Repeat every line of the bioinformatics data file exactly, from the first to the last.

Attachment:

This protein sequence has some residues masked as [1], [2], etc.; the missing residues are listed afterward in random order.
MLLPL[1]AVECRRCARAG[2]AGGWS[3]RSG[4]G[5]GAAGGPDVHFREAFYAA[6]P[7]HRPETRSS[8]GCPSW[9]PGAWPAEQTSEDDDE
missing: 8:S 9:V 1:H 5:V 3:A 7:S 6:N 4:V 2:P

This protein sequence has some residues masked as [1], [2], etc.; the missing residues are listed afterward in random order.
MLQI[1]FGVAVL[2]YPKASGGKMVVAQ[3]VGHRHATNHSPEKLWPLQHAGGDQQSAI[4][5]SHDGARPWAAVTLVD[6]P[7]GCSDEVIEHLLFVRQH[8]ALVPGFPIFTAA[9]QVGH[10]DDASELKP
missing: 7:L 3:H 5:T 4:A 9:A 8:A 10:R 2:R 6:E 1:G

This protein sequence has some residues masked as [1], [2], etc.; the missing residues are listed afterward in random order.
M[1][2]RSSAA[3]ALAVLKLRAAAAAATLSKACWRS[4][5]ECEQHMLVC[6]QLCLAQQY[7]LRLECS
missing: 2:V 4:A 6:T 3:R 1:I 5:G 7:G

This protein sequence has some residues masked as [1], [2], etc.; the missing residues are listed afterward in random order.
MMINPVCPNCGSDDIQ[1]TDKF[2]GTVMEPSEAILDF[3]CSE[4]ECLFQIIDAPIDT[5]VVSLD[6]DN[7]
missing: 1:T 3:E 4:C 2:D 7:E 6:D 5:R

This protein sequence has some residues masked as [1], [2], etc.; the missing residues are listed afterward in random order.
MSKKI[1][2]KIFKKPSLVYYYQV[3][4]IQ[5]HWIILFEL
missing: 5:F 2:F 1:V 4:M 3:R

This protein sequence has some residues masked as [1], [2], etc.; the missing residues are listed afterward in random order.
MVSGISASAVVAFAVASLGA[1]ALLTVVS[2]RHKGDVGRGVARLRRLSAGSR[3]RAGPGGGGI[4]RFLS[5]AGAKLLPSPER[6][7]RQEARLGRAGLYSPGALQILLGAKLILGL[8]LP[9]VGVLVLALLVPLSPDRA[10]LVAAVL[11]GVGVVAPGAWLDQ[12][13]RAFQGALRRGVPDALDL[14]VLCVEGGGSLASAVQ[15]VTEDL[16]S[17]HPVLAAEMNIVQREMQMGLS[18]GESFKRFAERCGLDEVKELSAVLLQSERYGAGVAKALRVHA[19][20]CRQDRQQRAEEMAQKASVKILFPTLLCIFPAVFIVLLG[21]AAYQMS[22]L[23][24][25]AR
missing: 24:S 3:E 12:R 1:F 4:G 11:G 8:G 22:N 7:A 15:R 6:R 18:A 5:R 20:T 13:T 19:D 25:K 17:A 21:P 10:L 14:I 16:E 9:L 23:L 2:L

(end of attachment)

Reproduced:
This protein sequence has some residues masked as [1], [2], etc.; the missing residues are listed afterward in random order.
MLLPL[1]AVECRRCARAG[2]AGGWS[3]RSG[4]G[5]GAAGGPDVHFREAFYAA[6]P[7]HRPETRSS[8]GCPSW[9]PGAWPAEQTSEDDDE
missing: 8:S 9:V 1:H 5:V 3:A 7:S 6:N 4:V 2:P

This protein sequence has some residues masked as [1], [2], etc.; the missing residues are listed afterward in random order.
MLQI[1]FGVAVL[2]YPKASGGKMVVAQ[3]VGHRHATNHSPEKLWPLQHAGGDQQSAI[4][5]SHDGARPWAAVTLVD[6]P[7]GCSDEVIEHLLFVRQH[8]ALVPGFPIFTAA[9]QVGH[10]DDASELKP
missing: 7:L 3:H 5:T 4:A 9:A 8:A 10:R 2:R 6:E 1:G

This protein sequence has some residues masked as [1], [2], etc.; the missing residues are listed afterward in random order.
M[1][2]RSSAA[3]ALAVLKLRAAAAAATLSKACWRS[4][5]ECEQHMLVC[6]QLCLAQQY[7]LRLECS
missing: 2:V 4:A 6:T 3:R 1:I 5:G 7:G

This protein sequence has some residues masked as [1], [2], etc.; the missing residues are listed afterward in random order.
MMINPVCPNCGSDDIQ[1]TDKF[2]GTVMEPSEAILDF[3]CSE[4]ECLFQIIDAPIDT[5]VVSLD[6]DN[7]
missing: 1:T 3:E 4:C 2:D 7:E 6:D 5:R

This protein sequence has some residues masked as [1], [2], etc.; the missing residues are listed afterward in random order.
MSKKI[1][2]KIFKKPSLVYYYQV[3][4]IQ[5]HWIILFEL
missing: 5:F 2:F 1:V 4:M 3:R

This protein sequence has some residues masked as [1], [2], etc.; the missing residues are listed afterward in random order.
MVSGISASAVVAFAVASLGA[1]ALLTVVS[2]RHKGDVGRGVARLRRLSAGSR[3]RAGPGGGGI[4]RFLS[5]AGAKLLPSPER[6][7]RQEARLGRAGLYSPGALQILLGAKLILGL[8]LP[9]VGVLVLALLVPLSPDRA[10]LVAAVL[11]GVGVVAPGAWLDQ[12][13]RAFQGALRRGVPDALDL[14]VLCVEGGGSLASAVQ[15]VTEDL[16]S[17]HPVLAAEMNIVQREMQMGLS[18]GESFKRFAERCGLDEVKELSAVLLQSERYGAGVAKALRVHA[19][20]CRQDRQQRAEEMAQKASVKILFPTLLCIFPAVFIVLLG[21]AAYQMS[22]L[23][24][25]AR
missing: 24:S 3:E 12:R 1:F 4:G 11:G 8:G 22:N 7:A 15:R 6:R 18:A 5:R 20:T 13:T 19:D 25:K 17:A 21:P 10:L 14:I 16:E 9:L 23:L 2:L